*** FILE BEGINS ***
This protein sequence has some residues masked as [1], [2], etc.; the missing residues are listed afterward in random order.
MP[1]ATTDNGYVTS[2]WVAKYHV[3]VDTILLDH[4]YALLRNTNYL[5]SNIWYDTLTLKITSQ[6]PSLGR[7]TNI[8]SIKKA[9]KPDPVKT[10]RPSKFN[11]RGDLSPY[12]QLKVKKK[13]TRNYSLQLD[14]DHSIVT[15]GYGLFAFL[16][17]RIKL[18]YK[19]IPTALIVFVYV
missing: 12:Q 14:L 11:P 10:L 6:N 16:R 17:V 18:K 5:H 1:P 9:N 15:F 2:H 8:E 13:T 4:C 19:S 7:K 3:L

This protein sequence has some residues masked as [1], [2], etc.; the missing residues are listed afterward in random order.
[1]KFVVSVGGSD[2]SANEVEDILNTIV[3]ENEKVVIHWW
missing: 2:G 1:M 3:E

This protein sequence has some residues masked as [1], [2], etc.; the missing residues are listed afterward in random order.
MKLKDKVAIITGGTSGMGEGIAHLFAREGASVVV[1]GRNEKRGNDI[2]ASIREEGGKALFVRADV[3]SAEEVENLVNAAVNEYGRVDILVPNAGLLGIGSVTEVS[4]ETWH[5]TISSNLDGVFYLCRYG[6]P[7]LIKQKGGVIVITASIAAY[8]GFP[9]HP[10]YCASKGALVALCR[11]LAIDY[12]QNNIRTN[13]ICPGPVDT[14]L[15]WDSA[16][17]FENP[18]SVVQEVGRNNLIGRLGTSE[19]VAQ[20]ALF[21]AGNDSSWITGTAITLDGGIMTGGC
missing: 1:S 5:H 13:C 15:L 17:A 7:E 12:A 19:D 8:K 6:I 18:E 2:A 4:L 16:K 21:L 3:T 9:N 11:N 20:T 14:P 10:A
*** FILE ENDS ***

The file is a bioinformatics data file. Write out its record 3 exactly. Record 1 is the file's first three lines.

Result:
This protein sequence has some residues masked as [1], [2], etc.; the missing residues are listed afterward in random order.
MKLKDKVAIITGGTSGMGEGIAHLFAREGASVVV[1]GRNEKRGNDI[2]ASIREEGGKALFVRADV[3]SAEEVENLVNAAVNEYGRVDILVPNAGLLGIGSVTEVS[4]ETWH[5]TISSNLDGVFYLCRYG[6]P[7]LIKQKGGVIVITASIAAY[8]GFP[9]HP[10]YCASKGALVALCR[11]LAIDY[12]QNNIRTN[13]ICPGPVDT[14]L[15]WDSA[16][17]FENP[18]SVVQEVGRNNLIGRLGTSE[19]VAQ[20]ALF[21]AGNDSSWITGTAITLDGGIMTGGC
missing: 1:S 5:H 13:C 15:L 17:A 7:E 12:A 19:D 8:K 6:I 18:E 2:A 4:L 16:K 21:L 3:T 9:N 11:N 20:T 14:P 10:A